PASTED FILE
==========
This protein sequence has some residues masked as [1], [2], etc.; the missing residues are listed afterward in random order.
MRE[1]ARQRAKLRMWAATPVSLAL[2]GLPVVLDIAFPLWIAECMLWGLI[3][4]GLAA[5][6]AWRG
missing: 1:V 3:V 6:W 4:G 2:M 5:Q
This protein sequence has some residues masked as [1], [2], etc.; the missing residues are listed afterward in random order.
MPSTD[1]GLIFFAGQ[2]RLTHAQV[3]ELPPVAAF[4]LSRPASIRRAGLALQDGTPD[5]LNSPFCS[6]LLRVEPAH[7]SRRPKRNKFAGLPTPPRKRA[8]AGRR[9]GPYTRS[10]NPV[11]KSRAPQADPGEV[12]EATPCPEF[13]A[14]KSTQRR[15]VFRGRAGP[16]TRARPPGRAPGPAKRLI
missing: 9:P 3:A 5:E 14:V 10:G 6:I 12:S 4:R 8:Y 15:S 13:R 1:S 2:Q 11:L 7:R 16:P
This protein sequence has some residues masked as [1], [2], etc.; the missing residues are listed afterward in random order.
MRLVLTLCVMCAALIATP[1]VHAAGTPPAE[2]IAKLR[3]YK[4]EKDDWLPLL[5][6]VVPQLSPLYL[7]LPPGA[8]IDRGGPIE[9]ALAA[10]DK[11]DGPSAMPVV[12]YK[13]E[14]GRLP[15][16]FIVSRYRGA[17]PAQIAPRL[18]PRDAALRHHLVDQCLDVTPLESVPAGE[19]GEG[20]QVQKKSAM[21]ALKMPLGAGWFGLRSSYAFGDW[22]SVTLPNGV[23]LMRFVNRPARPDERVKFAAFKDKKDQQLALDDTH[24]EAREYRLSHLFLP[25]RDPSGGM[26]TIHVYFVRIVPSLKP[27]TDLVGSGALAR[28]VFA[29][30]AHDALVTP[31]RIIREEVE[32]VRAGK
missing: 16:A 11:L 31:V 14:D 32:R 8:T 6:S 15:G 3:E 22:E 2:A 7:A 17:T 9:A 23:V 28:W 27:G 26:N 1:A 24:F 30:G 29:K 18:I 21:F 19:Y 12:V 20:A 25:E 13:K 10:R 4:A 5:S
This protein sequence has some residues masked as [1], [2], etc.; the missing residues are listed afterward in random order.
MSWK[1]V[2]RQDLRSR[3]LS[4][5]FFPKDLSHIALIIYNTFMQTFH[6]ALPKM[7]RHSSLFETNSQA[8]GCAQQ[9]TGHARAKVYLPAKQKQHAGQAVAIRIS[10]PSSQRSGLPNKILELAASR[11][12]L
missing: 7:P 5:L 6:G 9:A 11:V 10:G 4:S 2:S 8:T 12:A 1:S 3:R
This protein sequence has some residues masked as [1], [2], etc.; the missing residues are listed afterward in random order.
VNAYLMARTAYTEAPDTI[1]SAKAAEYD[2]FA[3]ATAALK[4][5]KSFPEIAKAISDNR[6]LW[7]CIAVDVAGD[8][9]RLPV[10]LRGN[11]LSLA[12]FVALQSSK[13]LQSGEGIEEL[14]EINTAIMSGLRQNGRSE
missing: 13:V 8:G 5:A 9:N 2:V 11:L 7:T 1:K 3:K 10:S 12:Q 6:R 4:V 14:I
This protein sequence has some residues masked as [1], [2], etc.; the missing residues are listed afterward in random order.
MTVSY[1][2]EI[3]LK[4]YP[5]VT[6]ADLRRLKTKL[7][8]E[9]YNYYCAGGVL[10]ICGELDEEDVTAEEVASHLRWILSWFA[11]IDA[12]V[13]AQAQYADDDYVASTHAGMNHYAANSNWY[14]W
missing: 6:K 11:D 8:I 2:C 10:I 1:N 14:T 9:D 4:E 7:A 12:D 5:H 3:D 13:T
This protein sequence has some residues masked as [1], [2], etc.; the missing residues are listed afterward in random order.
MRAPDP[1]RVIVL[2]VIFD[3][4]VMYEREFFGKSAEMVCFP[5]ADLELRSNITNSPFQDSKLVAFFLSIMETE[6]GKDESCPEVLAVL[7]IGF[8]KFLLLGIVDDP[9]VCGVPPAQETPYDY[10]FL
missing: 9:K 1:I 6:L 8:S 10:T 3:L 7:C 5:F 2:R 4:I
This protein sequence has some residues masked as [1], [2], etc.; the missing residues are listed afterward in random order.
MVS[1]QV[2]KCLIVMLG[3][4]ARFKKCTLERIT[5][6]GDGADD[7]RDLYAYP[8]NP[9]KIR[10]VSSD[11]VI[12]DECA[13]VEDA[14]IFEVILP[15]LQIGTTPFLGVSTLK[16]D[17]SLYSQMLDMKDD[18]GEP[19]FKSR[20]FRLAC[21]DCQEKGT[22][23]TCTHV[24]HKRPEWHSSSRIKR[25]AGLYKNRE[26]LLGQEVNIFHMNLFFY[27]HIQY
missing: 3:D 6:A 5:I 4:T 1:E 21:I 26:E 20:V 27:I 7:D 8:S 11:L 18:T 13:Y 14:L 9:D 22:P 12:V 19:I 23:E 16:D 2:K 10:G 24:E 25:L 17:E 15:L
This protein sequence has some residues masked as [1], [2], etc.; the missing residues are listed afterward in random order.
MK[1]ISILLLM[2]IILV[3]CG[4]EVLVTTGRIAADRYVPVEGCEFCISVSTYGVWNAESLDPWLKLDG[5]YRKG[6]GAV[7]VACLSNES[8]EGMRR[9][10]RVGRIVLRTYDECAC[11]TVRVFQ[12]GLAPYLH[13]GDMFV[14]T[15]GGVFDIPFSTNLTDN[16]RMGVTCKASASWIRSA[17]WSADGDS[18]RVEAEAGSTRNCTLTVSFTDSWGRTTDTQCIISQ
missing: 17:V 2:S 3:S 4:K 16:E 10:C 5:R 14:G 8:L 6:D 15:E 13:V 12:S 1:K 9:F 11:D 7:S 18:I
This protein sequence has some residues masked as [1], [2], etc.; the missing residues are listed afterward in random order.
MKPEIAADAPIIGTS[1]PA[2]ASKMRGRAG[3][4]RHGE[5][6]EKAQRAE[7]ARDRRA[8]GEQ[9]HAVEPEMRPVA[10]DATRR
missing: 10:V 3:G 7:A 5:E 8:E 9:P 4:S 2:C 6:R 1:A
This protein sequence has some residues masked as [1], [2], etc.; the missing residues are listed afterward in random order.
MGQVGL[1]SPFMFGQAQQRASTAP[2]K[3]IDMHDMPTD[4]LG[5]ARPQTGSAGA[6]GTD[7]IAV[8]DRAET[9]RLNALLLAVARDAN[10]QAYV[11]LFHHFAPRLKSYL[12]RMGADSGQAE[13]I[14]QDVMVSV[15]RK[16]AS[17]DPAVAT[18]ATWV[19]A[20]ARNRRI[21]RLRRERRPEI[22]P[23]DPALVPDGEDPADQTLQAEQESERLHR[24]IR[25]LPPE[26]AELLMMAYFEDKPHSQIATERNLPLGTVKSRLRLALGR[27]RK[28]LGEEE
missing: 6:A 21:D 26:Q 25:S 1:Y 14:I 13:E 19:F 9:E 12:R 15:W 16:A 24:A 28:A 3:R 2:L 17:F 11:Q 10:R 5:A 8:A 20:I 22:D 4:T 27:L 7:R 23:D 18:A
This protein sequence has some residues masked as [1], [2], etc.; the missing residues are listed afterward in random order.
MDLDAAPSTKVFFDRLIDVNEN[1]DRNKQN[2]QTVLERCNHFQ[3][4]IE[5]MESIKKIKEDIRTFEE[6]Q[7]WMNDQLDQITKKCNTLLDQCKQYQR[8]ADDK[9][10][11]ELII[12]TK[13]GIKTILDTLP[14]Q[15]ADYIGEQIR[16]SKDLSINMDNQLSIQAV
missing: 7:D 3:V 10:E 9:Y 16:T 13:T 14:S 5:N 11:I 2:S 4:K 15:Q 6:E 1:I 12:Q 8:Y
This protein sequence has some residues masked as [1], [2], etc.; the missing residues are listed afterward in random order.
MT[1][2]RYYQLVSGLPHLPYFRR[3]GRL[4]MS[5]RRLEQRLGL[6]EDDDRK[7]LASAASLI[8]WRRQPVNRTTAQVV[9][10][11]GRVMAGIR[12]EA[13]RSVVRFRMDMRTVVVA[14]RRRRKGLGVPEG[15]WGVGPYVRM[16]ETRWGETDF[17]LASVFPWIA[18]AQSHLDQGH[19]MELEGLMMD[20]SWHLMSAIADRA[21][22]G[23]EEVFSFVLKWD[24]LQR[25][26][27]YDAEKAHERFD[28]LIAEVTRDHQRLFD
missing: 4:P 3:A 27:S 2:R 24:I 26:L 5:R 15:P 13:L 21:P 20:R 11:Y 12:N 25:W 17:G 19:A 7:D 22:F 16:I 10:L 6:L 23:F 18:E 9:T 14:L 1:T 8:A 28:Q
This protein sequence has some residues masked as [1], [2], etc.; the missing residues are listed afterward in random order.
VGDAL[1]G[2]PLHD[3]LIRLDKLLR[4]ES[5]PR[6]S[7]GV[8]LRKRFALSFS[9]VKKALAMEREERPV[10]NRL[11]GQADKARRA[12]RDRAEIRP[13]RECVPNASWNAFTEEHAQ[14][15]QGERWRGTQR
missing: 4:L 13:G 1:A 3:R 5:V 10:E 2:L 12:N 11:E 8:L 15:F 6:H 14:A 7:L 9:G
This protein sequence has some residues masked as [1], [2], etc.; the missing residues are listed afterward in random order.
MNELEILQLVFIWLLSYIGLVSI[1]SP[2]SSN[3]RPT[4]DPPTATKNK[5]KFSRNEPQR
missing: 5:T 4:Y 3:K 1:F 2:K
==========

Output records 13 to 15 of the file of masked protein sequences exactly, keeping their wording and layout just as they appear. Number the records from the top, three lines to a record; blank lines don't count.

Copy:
This protein sequence has some residues masked as [1], [2], etc.; the missing residues are listed afterward in random order.
MT[1][2]RYYQLVSGLPHLPYFRR[3]GRL[4]MS[5]RRLEQRLGL[6]EDDDRK[7]LASAASLI[8]WRRQPVNRTTAQVV[9][10][11]GRVMAGIR[12]EA[13]RSVVRFRMDMRTVVVA[14]RRRRKGLGVPEG[15]WGVGPYVRM[16]ETRWGETDF[17]LASVFPWIA[18]AQSHLDQGH[19]MELEGLMMD[20]SWHLMSAIADRA[21][22]G[23]EEVFSFVLKWD[24]LQR[25][26][27]YDAEKAHERFD[28]LIAEVTRDHQRLFD
missing: 4:P 3:A 27:S 2:R 24:I 26:L 5:R 15:P 13:L 21:P 20:R 11:Y 12:N 25:W 17:G 19:A 7:D 22:F 16:I 10:L 6:L 23:F 18:E 9:T 14:L 1:T 8:A 28:Q
This protein sequence has some residues masked as [1], [2], etc.; the missing residues are listed afterward in random order.
VGDAL[1]G[2]PLHD[3]LIRLDKLLR[4]ES[5]PR[6]S[7]GV[8]LRKRFALSFS[9]VKKALAMEREERPV[10]NRL[11]GQADKARRA[12]RDRAEIRP[13]RECVPNASWNAFTEEHAQ[14][15]QGERWRGTQR
missing: 4:L 13:G 1:A 3:R 5:V 10:E 2:L 12:N 11:E 8:L 15:F 6:H 14:A 7:L 9:G
This protein sequence has some residues masked as [1], [2], etc.; the missing residues are listed afterward in random order.
MNELEILQLVFIWLLSYIGLVSI[1]SP[2]SSN[3]RPT[4]DPPTATKNK[5]KFSRNEPQR
missing: 5:T 4:Y 3:K 1:F 2:K